If the iPhone continues its strong showing in the smart phone market, which today's announcements seem to set it on the road to doing, there's going to be a demand for iPhone developers in the mobile space. Which means there's going to be a bunch of people learning Mac OS X development who wouldn't otherwise have given it a look.

One imagines that kind of injection of new blood can't be bad for the platform as a whole.

The following is a not uncommon occurrence in Java:

try {
    s = new String(byteArray, "UTF-8");
} catch (UnsupportedEncodingException e) {
    throw new Error("UTF-8 is missing??");
}

This code is the result of two conflicting factors. On one hand, since the constructor in question takes an arbitrary character encoding, the case of the encoding being unavailable must be taken into account. On the other hand, 90% of code that calls this constructor will be explicitly invoking a character set that is required to be provided with the Java Runtime Environment, and its absence would be an error serious enough to justify terminating the VM entirely.

Similar structures can be found in code that performs cryptography or reflection.

As such, the JSR-666 expert group recommends the introduction of the yoda code-word to the Java language. This keyword commands that the virtual machine "Do, or do not", where there is no corresponding try.

While in yoda-mediated code, any matching exception will automatically be caught and rethrown as an AssertionError (even if assertions are otherwise disabled):

yoda (UnsupportedEncodingException) {
    String s = new String(byteArray, "UTF-8");
}

Or at the method level:

public void myMethod() 
    yodas UnsupportedEncodingException { ... }

Warning: the yoda keyword should only be used in places where the presence of an exception would indicate the Java Runtime Environment is misconfigured or broken. Misusing the keyword may cause a great disturbance in the Virtual Machine, as if millions of voices suddenly cried out in terror and were suddenly silenced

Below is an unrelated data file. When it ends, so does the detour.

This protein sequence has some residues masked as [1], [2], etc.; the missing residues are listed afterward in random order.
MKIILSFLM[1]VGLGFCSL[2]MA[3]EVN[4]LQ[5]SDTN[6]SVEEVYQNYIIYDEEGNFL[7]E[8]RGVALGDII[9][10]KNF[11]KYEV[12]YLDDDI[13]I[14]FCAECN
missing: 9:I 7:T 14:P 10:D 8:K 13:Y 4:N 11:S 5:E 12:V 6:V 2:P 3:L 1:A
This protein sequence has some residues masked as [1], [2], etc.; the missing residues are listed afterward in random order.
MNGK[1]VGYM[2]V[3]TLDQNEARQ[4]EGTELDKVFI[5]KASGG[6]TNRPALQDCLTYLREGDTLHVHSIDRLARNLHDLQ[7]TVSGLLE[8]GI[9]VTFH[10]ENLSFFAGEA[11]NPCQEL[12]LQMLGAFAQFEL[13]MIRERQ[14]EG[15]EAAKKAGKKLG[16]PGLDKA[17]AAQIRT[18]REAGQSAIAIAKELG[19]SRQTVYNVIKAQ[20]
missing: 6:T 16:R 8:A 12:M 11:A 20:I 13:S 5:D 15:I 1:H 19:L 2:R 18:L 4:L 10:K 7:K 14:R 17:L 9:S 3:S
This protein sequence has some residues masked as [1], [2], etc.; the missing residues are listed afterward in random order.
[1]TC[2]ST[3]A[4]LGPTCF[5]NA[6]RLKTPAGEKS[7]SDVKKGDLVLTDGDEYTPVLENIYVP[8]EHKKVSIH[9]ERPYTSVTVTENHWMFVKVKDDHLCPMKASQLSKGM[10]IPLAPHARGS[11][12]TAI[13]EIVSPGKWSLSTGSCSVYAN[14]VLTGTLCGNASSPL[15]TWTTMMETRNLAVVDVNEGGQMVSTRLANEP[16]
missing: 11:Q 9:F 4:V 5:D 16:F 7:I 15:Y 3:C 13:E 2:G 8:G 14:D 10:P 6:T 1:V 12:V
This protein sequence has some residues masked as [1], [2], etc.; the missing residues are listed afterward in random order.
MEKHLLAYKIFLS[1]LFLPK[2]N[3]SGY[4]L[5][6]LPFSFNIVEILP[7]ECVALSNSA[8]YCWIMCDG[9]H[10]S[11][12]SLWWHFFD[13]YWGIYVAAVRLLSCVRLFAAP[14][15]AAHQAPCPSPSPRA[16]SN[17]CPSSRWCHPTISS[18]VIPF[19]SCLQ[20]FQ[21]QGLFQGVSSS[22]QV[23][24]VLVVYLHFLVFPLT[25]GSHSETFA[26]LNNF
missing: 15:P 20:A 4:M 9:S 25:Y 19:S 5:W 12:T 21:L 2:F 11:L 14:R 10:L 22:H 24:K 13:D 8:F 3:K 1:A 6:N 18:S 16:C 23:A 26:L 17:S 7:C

This proposal acts as a companion to the previous JSR-666 exception handling proposal.

A recent post on our internal wiki asked for T-shirt slogans of the style: "Java developers do it with...". I didn't quite stick to the format, but here are my submissions for posterity:

  1. Java: because everyone loves the strong, static type
  2. Java developers do it with java.lang.Class
  3. Java: dragging C++ programmers halfway to LISP since 1995
  4. Java: making Smalltalk nerds cry since 1995
  5. Java developers do it with primitive types
  6. Java developers do it with 0xb6-0xb9
  7. Java developers do it with COBOL's rotting corpse

I actually want #6 on a t-shirt. Alan Green wins the "nerd of the day" award for being the first to get the reference.

On a related note, I spent a lot of yesterday trying to come up with a Java byte-code joke. The best (and this is really stretching the definition of 'best') I could come up with was the following:

Q. What did the invokespecial say to the invokevirtual?

A. I'm super(), thanks for asking!

Thank-you, I'll be here all week.

I was reading my preview of the Artima Scala book over the weekend when I had a sudden moment of clarity.

In Scala, generic types have by default non-variant subtyping. That is, with Queue defined as above, queues with different element types would never be in a subtype relation. However, you can demand co-variant subtyping of queues by changing the first line of the definition of class Queue as follows.

class Queue[+T] { ... }

Prefixing a formal type parameter with a + indicates that subtyping is co-variant in that parameter. Besides +, there is also a prefix - which indicates contra-variant subtyping. If Queue was defined

class Queue[-T] { ... }

then if T is a subtype of type S this would imply that Queue[S] is a subtype of Queue[T] (which in the case of queues would be rather surprising!).

Scala is a multi-paradigm language that many in the developer intelligentsia are annointing as the 'successor' to Java.

Its syntax is based on Java's, and it remains compatible enough that you can call existing Java code and libraries directly from Scala, just as you can expose Scala objects within Java code. However, it brings along an improved type system, first-class support for functional programming, an actor system that imitates Erlang, and so on. The cost of all this is the addition of a not-insignificant chunk of complexity to the language.

That's right.

Scala is to Java as C++ is to C.

Seeing as Java started off as the language that removed and simplified a lot of the stuff from C++ that developers tended to shoot themselves in the feet with, I find myself wondering more what language might bill itself as Scala's successor, and how it might distill the best parts of that language to a more manageable, coherent whole.

(The first smart-arse to answer "LISP" wins a swift kick in the nuts.)